The 21st Century Problem in Schools: Bullying, and How to Keep Your Kid From Being a Victim
Children bullying other children has been an issue since there were children, and though it has often been downplayed as “part of growing up,” it has always had potentially serious implications from an emotional perspective.
But these days, due to a host of factors such as our society’s glorification of celebrity and being popular, violence in mass media, and easy access to deadly weapons, the implications can be especially risky. At the extreme, in many of the school shootings over the last decade, the perpetrators were withdrawn students who had a history of being bullied. Though still largely ignored or discounted as a minor issue, bullying is a very serious – and growing – problem.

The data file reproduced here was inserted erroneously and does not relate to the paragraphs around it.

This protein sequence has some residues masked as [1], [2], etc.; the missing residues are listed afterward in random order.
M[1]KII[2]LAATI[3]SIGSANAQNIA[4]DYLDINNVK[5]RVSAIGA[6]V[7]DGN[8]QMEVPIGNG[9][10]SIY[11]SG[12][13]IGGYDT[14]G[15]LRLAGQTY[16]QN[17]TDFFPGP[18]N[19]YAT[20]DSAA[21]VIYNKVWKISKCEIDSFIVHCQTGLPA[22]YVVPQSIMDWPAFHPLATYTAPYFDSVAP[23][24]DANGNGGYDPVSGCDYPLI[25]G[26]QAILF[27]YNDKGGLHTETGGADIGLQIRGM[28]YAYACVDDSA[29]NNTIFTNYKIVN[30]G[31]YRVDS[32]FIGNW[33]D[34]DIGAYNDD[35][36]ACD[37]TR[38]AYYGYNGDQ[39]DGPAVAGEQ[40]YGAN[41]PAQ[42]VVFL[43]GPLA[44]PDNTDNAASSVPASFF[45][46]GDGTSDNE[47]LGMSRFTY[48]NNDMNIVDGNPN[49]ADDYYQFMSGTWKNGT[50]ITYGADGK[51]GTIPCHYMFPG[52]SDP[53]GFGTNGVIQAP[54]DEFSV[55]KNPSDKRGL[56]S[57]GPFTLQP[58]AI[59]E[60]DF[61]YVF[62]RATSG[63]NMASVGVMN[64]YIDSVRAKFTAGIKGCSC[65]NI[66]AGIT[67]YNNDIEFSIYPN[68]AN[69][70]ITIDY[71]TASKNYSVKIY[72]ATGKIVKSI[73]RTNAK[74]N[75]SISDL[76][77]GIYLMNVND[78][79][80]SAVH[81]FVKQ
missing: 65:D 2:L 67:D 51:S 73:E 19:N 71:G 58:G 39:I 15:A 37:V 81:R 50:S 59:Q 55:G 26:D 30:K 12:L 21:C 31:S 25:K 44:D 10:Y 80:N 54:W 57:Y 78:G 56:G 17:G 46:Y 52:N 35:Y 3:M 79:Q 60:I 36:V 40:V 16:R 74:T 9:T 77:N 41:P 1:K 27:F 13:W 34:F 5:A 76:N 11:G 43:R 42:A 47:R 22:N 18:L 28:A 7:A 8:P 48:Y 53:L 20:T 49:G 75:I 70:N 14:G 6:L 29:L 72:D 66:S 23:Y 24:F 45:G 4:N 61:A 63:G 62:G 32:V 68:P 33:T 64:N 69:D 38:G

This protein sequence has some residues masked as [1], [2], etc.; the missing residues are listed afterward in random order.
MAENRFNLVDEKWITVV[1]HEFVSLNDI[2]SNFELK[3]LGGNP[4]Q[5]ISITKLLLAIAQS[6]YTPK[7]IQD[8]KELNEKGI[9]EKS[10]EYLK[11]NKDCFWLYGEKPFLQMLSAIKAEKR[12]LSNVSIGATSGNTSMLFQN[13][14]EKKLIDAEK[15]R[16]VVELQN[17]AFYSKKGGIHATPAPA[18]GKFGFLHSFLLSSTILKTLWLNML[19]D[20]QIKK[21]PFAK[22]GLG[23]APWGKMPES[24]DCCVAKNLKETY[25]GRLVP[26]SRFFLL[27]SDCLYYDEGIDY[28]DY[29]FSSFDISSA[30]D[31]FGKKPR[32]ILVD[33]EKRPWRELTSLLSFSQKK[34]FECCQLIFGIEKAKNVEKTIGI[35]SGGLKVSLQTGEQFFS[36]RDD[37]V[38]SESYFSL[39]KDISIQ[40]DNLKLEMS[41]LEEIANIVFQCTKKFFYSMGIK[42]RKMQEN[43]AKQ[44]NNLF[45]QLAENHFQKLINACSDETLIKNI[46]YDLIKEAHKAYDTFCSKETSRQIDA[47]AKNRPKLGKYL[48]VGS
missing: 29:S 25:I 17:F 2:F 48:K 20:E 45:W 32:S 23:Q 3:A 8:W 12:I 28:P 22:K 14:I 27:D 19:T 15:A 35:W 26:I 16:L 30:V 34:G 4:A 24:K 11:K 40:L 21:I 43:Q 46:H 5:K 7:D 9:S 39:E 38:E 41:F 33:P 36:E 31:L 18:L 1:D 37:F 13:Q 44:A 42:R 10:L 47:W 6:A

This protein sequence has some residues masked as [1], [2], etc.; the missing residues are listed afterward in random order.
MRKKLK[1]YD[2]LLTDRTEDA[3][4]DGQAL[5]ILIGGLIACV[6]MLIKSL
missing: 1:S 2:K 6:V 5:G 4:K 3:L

According to a new study of two schools by UCLA researchers, 47 percent of sixth graders in one school and 46 percent in the other said they’d been bullied at least once during a five-day period.
Bullying can take on many forms-name calling, teasing, spreading rumors, physical aggression-and the end result can be tragic, both for the victim and the bully. After being teased, even if it’s “just joking around,” kids are seriously affected, and verbal abuse happens twice as often as physical abuse, according to the UCLA study that was published in the March/April issue of the journal Child Development.